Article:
Review by Derrick Carter
Running Time: 2 hours 3 minutes
MPAA Rating: R for Violence and Language
Directed by: Jon Amiel
Written by: Ann Biderman & David Madsen
Starring: Sigourney Weaver, Holly Hunter, Dermot Mulroney, Harry Connick Jr., William McNamara, J.E. Freeman & Will Patton
Serial killer movies are a dime a dozen. It would take a really masterful twist on the well-worn formula to make a thriller stand out from the rest of the overpopulated pack. That’s exactly what COPYCAT does. This thriller will delight for fans of true crime as well as those who want to watch a semi-original take on a subgenre that’s become clichéd at this point. Though it was a success at the box office and well received by critics at the time, 1995’s COPYCAT has faded into obscurity and gained status as a hidden gem. That’s a shame too, because this really is one of the better thrillers to come out of the 90’s and it deserves more attention.
Helen Hudson, a well-renowned expert on serial killers, frequently makes speeches at colleges across the country. When one of her presentations ends in disaster (one cop dead and her having a near-fatal encounter with a serial killer), the former field expert becomes an agoraphobic shut-in. MJ Monahan, a loose cannon cop who doesn’t play by the rules, is currently investigating what appears to be a new serial killer on the streets of San Francisco. Aided by Helen, MJ discovers that this new serial killer is actually imitating old murderers (The Boston Stranglers, Son of Sam, Jeffrey Dahmer, etc.). The psychopath has also taken up to stalking Helen and toying with the cops. It’s up to Helen and MJ to stop this monster before he strikes again!
COPYCAT is a very cool movie, especially if you’re a true crime buff. Attention to detail in some of the crime scenes should immediate alert those who know their morbid history as to whom this new psycho is now imitating. I was actually horrified during the latter half in which I immediately recognized who he was copying and things was going to get nasty. The mystery in this film doesn’t feel at all cheap and actually goes out of its way to set up clues in the first half that you don’t really notice until they are neatly revealed come the last act. The screenplay also makes the ballsy move of keeping the viewer one slight step ahead of the cops. While most clichéd serial killer thrillers might go out of their way not to reveal a good amount about the central villain, COPYCAT gives the viewer slightly more information than expected about its title character. With every piece of the puzzle given, the movie gets creepier and creepier. There are still a handful of mild clichés, including the MJ’s hollow police partner as well as a shooting that felt very unnecessary, but these don’t detract too much from the film as a whole.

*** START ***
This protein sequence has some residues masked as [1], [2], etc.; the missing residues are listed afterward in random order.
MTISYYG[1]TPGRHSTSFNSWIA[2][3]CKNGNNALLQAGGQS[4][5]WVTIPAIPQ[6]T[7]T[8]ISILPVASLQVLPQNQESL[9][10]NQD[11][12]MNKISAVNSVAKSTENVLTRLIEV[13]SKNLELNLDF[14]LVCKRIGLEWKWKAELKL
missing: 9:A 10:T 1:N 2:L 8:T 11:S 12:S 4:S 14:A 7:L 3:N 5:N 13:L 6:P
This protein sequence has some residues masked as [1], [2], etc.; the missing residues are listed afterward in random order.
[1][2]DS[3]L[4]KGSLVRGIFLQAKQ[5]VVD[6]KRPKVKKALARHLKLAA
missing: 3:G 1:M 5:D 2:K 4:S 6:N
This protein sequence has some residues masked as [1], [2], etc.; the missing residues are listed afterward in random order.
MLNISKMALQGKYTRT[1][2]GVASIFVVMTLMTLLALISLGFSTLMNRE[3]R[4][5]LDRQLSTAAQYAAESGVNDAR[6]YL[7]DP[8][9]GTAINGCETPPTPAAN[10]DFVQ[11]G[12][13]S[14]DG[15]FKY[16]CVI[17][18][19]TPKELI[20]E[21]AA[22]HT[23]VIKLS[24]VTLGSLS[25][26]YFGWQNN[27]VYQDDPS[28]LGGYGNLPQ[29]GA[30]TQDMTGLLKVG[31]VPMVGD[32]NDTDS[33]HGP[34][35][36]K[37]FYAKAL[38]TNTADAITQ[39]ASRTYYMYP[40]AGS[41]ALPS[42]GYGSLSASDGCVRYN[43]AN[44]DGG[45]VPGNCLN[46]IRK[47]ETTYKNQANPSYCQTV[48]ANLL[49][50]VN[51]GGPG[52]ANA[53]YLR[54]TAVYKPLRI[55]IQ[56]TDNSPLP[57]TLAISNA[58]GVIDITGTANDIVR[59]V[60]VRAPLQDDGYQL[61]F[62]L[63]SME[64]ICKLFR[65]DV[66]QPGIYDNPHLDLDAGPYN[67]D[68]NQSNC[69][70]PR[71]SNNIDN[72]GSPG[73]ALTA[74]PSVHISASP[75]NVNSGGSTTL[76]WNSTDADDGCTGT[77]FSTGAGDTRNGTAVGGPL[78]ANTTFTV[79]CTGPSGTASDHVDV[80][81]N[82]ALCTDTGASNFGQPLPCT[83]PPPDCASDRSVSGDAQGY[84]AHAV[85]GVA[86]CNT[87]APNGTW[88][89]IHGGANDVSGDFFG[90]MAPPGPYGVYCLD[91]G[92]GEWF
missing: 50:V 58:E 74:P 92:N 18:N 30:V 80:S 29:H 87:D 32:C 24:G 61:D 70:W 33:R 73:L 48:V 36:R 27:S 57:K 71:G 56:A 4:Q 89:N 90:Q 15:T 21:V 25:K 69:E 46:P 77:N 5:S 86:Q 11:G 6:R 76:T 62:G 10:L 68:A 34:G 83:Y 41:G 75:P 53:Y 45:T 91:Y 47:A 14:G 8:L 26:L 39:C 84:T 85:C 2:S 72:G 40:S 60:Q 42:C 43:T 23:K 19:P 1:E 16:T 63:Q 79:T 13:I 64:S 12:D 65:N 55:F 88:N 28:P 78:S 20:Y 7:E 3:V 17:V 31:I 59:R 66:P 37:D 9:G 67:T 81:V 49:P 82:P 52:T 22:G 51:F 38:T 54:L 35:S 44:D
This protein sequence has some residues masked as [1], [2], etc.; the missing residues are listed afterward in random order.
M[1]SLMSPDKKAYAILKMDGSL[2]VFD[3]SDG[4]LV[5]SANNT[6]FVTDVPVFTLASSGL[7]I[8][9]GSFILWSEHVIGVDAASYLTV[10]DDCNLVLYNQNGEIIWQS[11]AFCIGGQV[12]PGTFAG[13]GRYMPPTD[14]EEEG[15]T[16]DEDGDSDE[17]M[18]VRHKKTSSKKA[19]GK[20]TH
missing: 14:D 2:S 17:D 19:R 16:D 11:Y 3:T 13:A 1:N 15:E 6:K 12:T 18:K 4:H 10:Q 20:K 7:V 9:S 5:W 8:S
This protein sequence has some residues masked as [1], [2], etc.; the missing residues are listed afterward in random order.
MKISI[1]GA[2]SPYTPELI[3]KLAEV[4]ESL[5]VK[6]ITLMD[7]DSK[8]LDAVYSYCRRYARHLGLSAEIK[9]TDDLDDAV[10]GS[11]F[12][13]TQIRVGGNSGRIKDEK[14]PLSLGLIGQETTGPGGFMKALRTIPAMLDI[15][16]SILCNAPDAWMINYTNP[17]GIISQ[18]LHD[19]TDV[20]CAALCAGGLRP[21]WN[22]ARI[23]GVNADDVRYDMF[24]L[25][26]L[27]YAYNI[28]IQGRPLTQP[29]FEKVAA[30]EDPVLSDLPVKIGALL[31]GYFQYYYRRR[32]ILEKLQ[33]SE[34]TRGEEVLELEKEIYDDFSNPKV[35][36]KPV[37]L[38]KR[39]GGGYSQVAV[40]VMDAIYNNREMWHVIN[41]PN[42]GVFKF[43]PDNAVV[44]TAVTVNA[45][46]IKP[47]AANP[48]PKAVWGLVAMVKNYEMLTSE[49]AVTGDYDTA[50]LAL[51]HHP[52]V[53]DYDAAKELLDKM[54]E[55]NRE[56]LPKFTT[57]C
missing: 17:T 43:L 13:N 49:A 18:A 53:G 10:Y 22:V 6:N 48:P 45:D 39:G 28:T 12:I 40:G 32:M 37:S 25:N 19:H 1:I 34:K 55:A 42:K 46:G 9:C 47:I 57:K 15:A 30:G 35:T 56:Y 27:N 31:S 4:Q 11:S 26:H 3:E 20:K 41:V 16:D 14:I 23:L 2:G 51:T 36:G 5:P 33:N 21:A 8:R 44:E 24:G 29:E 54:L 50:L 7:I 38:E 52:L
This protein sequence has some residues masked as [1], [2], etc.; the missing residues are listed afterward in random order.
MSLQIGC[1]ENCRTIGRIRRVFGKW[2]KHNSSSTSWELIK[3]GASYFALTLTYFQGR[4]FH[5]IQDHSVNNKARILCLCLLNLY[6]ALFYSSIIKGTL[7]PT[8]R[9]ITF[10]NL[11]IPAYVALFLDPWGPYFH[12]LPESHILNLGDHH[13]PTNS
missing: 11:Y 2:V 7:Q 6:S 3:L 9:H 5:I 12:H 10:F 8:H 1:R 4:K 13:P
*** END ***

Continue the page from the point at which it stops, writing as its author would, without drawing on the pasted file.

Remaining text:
The performances here are pretty great for what might have initially appeared to be a standard killer thriller. Sigourney Weaver brings the agoraphobic Helen to life as a complex character who can be annoying at times, but her actions and personality are totally understandable given the trauma that she’s been through. Holly Hunter is also compelling as MJ. Though some of the other characters might seem like been-there done-that cop stereotypes, the script actually builds solid relationships between them. Harry Connick Jr. is appropriately icky as a serial killer who happened to be one of Helen’s former subjects, but he can get a little too over-the-top with a cheesy Southern accent. The actor playing the actual Copycat killer does a phenomenal job of acting like a real serial killer would act. He unassumingly blends into his surroundings until he finds his prey and then strikes. That being said, there’s a ridiculous monologue near the end of the film that bears more than a little resemblance to overused motivations by other psychopaths in film. To be fair, the three other films that immediately sprung to mind during this speech were SCREAM, SE7EN and 15 MINUTES…which were all made after this film’s release.
Though it can be familiar in areas, COPYCAT is a remarkably solid thriller. The story kept me on the edge of my seat, while also providing little winks for those viewers who know their true crime. Sigourney Weaver and Holly Hunter are two heroines worth rooting for, while the main villain is played in a very disturbing manner (as he should have been). The mystery is interesting all the way through and I was genuinely surprised by certain developments. COPYCAT comes highly recommended for those who want a freaky thriller.